The obtained scFv A7 was in the plasmid pCANTAB 5E . To subclone it into the pDN332 vector, two-step PCR cloning was performed. Amplification primers were pCpD-for 5′-GTT ATT ACT CGC GGC CCA GCC GGC CAT GGC CCA GGT GAA ACT GC AGG AGT C-3′ and pCpD-rev 5′-TCC CCC CTG GTT CGA CCT CGA CTG GCA GGA TCC GCG CCG GCG TCT A-3′. NotI/SfiI (New England Biolabs) double digestion was carried, followed by ligation and transfection of E. coli Mach1 cells.
4.7. Expression and Purification of ScFvs
Soluble scFvs were expressed in E. coli Mach1 cultured at 37 °C in 2×YT medium supplemented with 0.1% glucose and 100 μg/mL ampicillin. When bacterial growth reached 0.8 OD600, the expression was induced with 1 mM IPTG. E. coli was further propagated at 30 °C for 10 h, followed by centrifugation at 4000 g. A fully-automated liquid chromatography instrument Äkta (GE Healthcare) was used for affinity chromatography purification. ScFv-enriched supernatant was filtered and purified with immobilized metal affinity chromatography (IMAC) using protein A (GE) or with Ni-affinity chromatography (GE). Buffers used were as follows. For protein A chromatography purification: binding buffer, 20 mM Tris pH 8.0; washing buffer, 20 mM glycine pH 6.0; and elution buffer, 0.1 M glycine pH 2.5. For Ni-affinity chromatography purification: binding buffer, 50 mM sodium phosphate, 300 mM NaCl, 10 mM imidazole, pH 7.4; and elution buffer, 50 mM sodium phosphate, 300 mM NaCl, 500 mM imidazole, pH 7.4. Eluted fractions (2 mL) containing scFvs were pooled together, concentrated up to 1 mg/mL, and dialyzed overnight against PBS, pH 7.4, at 4 °C. NanoDrop A280 measurements were used for estimating soluble protein concentrations, and the obtained yield of scFvs was in the range of 1–4 mg from 1 L of bacterial culture.
4.8. Enzyme-Linked Immunosorbent Assay (ELISA)
Recombinant VEGFR-2 ECD proteins D1–3, D2–5, D2–7, and D1–6 were used in ELISA to determine binders’ specificity for specific VEGFR-2 ECD subdomains. Maxisorp plates (Nunc) were coated overnight with 3 g/mL of the antigen. Extensive washing steps performed to avoid false positive signal were followed by blocking in PBS/1% BSA/0.1% Tween 2 and exposure to 1µM scFvs for 2 h at room temperature. As scFvs G3 and F1 were caring myc-tag, myc-tag antibody (2276S, Cell Signaling) as primary and anti-mouse IgG HRP-linked (7074S, Cell Signaling) as secondary antibodies were used for binding detection. All used antigens were His-tagged, hence, we used His-tag (34,660, Qiagen, Hilden, Germany) as primary antibody and anti-mouse IgG HRP-linked as secondary antibody to detect antigen immobilization on the plate surface. As negative control, we used wells without antigen. Reaction was induced by peroxidase substrate (ThermoFisher) and quenched by 2 M sulfuric acid (H2SO4). An automated plate reader (TECAN Safire2) was used to measure OD450 value.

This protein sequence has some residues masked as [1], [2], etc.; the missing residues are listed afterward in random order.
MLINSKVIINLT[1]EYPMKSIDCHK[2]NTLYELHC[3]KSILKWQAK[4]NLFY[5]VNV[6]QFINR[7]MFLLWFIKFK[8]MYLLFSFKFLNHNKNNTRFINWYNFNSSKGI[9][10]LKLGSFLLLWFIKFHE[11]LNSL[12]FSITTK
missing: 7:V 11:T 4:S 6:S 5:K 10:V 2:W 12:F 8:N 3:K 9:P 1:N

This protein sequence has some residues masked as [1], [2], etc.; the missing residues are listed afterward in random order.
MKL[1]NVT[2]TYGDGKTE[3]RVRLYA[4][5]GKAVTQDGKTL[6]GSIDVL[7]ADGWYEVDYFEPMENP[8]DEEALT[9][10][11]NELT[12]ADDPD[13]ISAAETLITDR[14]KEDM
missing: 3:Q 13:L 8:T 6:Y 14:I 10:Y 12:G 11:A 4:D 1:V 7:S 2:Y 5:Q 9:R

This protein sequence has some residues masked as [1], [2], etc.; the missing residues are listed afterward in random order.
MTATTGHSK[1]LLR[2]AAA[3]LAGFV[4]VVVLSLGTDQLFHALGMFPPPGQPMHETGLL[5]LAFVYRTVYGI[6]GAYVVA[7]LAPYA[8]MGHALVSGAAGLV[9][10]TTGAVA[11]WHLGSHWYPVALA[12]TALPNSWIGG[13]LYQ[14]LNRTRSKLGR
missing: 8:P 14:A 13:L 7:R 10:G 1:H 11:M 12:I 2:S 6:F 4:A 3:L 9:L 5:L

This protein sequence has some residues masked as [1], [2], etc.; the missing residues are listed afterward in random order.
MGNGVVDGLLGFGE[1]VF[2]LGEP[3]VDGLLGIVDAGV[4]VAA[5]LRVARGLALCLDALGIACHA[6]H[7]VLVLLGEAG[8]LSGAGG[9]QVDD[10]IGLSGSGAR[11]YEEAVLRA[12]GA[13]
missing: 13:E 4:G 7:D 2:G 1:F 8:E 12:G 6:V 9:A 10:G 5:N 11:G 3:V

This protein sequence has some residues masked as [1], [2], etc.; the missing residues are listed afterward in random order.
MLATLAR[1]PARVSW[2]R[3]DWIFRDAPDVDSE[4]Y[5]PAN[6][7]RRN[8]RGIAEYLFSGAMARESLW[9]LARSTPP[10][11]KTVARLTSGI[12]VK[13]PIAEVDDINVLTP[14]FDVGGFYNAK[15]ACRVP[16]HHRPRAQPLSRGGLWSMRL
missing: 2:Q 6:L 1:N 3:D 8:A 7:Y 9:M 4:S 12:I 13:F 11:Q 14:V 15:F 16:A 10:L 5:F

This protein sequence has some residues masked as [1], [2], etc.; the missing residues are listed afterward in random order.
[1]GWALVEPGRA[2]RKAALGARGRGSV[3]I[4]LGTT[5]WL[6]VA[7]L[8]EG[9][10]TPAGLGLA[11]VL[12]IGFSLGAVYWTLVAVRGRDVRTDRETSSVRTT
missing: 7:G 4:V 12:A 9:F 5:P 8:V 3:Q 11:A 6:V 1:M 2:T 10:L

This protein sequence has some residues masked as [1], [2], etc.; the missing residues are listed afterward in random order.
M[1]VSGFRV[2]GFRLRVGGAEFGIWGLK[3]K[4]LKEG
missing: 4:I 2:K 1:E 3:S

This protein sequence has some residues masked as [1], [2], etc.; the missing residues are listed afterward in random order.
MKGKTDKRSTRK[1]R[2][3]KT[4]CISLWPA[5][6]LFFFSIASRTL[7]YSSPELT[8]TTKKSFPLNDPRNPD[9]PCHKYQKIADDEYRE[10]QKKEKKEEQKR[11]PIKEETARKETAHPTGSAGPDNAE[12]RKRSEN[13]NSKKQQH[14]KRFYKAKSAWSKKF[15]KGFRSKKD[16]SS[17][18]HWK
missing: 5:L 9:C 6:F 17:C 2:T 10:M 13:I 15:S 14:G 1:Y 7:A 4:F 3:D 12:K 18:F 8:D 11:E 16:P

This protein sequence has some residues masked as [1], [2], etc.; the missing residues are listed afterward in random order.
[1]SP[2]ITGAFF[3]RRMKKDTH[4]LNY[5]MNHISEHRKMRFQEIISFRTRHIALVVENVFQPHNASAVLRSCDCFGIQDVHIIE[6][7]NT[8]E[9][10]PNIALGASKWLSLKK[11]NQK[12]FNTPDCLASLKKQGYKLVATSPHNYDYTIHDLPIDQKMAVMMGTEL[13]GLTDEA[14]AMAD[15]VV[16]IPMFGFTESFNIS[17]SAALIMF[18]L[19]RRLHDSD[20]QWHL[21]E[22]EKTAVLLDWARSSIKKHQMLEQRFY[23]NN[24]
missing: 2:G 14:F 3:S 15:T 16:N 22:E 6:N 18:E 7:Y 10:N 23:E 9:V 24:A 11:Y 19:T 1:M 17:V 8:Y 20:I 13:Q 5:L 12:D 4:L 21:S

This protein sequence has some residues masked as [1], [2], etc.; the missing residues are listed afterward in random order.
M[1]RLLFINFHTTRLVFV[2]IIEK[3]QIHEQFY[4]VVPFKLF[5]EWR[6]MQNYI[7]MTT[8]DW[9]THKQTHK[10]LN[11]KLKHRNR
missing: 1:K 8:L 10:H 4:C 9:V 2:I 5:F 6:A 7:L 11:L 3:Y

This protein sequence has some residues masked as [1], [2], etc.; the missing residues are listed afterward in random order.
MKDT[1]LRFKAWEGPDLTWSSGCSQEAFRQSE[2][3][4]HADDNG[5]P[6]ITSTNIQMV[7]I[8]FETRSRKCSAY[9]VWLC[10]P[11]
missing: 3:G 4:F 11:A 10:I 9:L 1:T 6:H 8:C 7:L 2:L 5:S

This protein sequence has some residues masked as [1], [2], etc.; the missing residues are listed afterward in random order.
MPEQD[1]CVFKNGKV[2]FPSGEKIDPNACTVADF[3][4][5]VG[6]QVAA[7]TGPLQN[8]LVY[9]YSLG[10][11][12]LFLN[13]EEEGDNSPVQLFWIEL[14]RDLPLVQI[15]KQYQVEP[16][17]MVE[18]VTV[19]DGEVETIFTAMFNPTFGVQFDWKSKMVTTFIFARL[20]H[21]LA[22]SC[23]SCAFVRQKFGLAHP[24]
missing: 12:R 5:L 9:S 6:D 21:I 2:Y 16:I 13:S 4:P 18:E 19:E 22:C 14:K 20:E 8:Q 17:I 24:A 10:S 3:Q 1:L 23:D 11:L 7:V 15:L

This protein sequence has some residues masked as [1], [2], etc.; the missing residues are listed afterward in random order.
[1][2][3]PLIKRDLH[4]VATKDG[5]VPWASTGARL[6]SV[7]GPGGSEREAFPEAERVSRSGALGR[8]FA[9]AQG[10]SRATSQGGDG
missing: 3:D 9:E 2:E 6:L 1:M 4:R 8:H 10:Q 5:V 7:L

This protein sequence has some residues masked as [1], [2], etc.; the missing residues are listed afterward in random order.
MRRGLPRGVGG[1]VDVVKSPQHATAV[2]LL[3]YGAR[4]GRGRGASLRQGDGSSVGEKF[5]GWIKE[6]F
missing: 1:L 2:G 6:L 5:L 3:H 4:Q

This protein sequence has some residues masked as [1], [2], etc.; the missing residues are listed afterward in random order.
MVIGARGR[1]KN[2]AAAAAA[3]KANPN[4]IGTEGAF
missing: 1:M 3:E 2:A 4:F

4.9. Size-Exclusion Chromatography (SEC)
SEC was performed with a Superdex S-200 size exclusion column (Amersham Pharmacia Biotech, Dübendorf, Switzerland). Samples (500 μL) containing scFv A7 and VEGFR-2 ECD variants at a molar ratio of 2:1 were incubated at 4 °C and injected onto the column. HEPES buffer was used for protein separation, and protein absorption was detected at 280 nm.
4.10. Fluorescence Size-Exclusion Chromatography (FSEC)
Ultracentrifuged samples in PBS were applied to a Shodex semi-micro KW404-4F (4.6 Å~300 mm) column, pre-equilibrated with PBS, pH 7.4 at 4 °C. The fractions from the SEC column were passed through a fluorometer (FLD1: excitation/emission 435/470 nm, gain 12; FLD2: excitation/emission 515/535 nm, detector gain 10). Data was analyzed with OriginLab (Origin 9.1).
4.11. Binding Affinity Determination by Isothermal Titration Calorimetry (ITC)
The binding enthalpy of scFv proteins was assessed by ITC carried out on a iTC200 calorimeter (MicroCal®, Northampton, UK). Experiments were performed at 15 °C. Prior to use, all protein samples were dialyzed extensively against working solution (PBS) and degassed for 10 min. VEGFR-2 ECD protein (15 μM) was used as a titrant in the cell, and the scFvs (400 μM) were used as titrants in the syringe at a tenfold higher concentration. Data was processed with the OriginTM 8.0 software (Microcal Inc., Northampton, MA, USA), using non-linear fitting models to calculate the reaction stoichiometry (N), binding constant (K), enthalpy (DrH), and entropy (DrS).
4.12. HUVEC Tube Formation Assay